Tag Archives: vum


Conquering ESXi upgrades with conflicting VIBs using PowerCLI

Today, I ran into an issue where I was upgrading ESXi 6.0 servers to 6.5 Update 1 using an HPE custom ISO.   Here’s another example of how PowerCLI can make you more productive.

Conflicting VIBs problem

While working with a customer on a vSphere 6.0 to 6.5 upgrade, I prepared everything as it should be.  I got the latest custom ISO from HPE for ESXi 6.0 Update 1, created a VUM baseline, and attached it to the clusters in question.  Upon scanning the ESXi hosst with VMware Update Manager, I received a warning that the HPE custom ISO was incompatible.

esxi upgrade conflicting vibs

Note that there aren’t actually four conflicting VIBS.  It repeated the problematic modules twice.  There’s actually only two.

Basically, these conflicting modules should be removed prior to upgrading the ESXi hosts.

Removing conflicting VIBs the manual way

There’s nothing special about how to remove them via ESXCLI.  You need the name of the conflicting module, and enable SSH on the ESXi hosts.  Then, run the following command:

esxcli software vib remove –vibname conflicting-vib-name

In the case above, they are named scsi-qla2xxx and scsi-lpfc820.

Watch for indications if the server needs to be rebooted when you run the command.  If so, reboot the servers before proceeding with the upgrade.

Removing conflicting VIBs the PowerCLI way

It’s even easier with PowerCLI to remove these conflicting VIBs.  You don’t have to enable SSH on all your ESXi hosts.  First, make a text file with the names of each conflicting VIB name, with one name per line.

Next, run the following commands after connecting to your vCenter server via PowerCLI:

$modules = gc c:\scripts\modulesnames.txt

$esxi = get-vmhost "esxihost.domain.com"
$esxcli = get-esxcli -V2 -VMhost $esxi
$modules | foreach-object{$esxcli.software.vib.remove.Invoke(@{"vibname" = "$_"})}

You could obviously make a variable of all your ESXi hosts and do them all at once, but you might not want to leave your ESXi hosts sitting there waiting for a reboot for a while.  It’s your call how to handle that part, but this is how you can remove conflicting VIBs at a basic level.

Hope this helps!

VMware Update Manager HP Vibsdepot Change

I posted last year about how to get HP specific updates related to VMware through VMware Update Manager.  A co-worker of mine recently pointed that URL is incorrect now.  HP recently rebranded their enterprise products as HP Enterprise (HPE).  Consequently, the VIBS download locations changed.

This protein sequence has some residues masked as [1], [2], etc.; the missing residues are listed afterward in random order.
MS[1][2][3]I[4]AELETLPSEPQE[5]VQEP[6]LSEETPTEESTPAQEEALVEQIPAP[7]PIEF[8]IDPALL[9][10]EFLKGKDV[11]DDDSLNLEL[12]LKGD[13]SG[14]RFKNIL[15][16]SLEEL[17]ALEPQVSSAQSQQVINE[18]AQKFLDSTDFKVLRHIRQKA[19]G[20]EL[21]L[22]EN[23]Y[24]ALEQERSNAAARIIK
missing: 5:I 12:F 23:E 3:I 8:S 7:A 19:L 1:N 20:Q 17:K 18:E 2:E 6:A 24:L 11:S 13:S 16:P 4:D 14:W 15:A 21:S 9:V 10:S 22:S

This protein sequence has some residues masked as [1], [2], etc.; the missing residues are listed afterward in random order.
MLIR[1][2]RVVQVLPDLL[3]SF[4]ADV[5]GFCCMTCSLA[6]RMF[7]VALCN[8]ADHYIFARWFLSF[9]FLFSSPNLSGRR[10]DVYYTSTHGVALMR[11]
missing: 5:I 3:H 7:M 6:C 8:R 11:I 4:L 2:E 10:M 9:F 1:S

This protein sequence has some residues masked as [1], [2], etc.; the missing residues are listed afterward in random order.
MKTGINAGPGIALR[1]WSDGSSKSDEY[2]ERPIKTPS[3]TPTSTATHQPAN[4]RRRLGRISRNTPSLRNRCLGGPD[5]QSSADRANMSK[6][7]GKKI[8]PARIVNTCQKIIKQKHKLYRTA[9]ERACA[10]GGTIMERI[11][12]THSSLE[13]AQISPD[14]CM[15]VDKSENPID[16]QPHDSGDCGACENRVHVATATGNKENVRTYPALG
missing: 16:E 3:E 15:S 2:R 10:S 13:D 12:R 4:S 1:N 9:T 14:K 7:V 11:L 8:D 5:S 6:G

Drivers: http://vibsdepot.hpe.com/index-drv.xml

All other components: http://vibsdepot.hpe.com/index.xml

To get all HP updates, you need to add both as download locations.

Make sure you update your environment accordingly!

Auto download/install Dell/HP updates with VUM

Recently, I had a customer run into an issue with a bug in the HP agents included within their co-branded installation media, so I came to realize the importance of updating server vendor custom software.


I decided to look into how to manage updating those a little easier since I’m having to update this kind of thing for customers lately. It turns out with Dell and HP, it’s not tough. (And BTW, Cisco and IBM – come on and get with the times on this!)

Did you know you can add a Dell and/or HP download repository for VUM to check for these updates for you? I knew you could, but I’ve never done it until now since we typically have customers maintain their stuff, but I’m involved in a few customers who want me to do it for whatever reason. And hey, I’m lazy, so screw doing this the hard way.

Here’s how:
Open the full vSphere Client with the VUM plugin installed and enabled. Open the Update Manager management section. Click on the Configuration tab -> Download Settings. Then, click on Add Download Source.


Next, enter the source URL for your server manufacturer:

Dell: http://vmwaredepot.dell.com/index.xml

HP: http://vibsdepot.hp.com/index.xml

Edit:  HP’s download locations have changed!  Use:

Drivers: http://vibsdepot.hpe.com/index-drv.xml

All other components: http://vibsdepot.hpe.com/index.xml

Enter a description like “HP VIB Depot”.  Click on Validate URL to ensure that’s good, and OK.vumdownloadsource

Boom, take a look and make sure the connectivity status is Connected, and you can click Download Now if you want to get the latest updates from them immediately.

Now you need to make a baseline that includes the patches, and you can make a dynamic baseline to automatically update with the latest ones.  Go to the baselines tab, create a baseline, name it something with the software vendor name and ESXi version and select the Host Patch type.  For Patch Options, select Dynamic.  For criteria, select the server vendor, and the specific version of ESXi you’re updating.  Note, this baseline will only work for a specific major version of ESXi.  If you don’t select a version to include all version patches, you’ll get errors when you remediate.vumbaselinecriteria

Next, you can select any patch to exclude anything you don’t want installed.  Newer versions supersede the older ones, so there’s no need to exclude anything unless the latest version you know causes problems.vumbaselineexclusions


There probably isn’t a reason to add additional Updates manually to this baseline.  If you need to add other patches, make another baseline for that, and include everything you want in a baseline group.vumaddadditionalpatches


Now add the new baseline to the appropriate Baseline groups as needed, scan and remediate, and you’re off to the races.

How cool is that?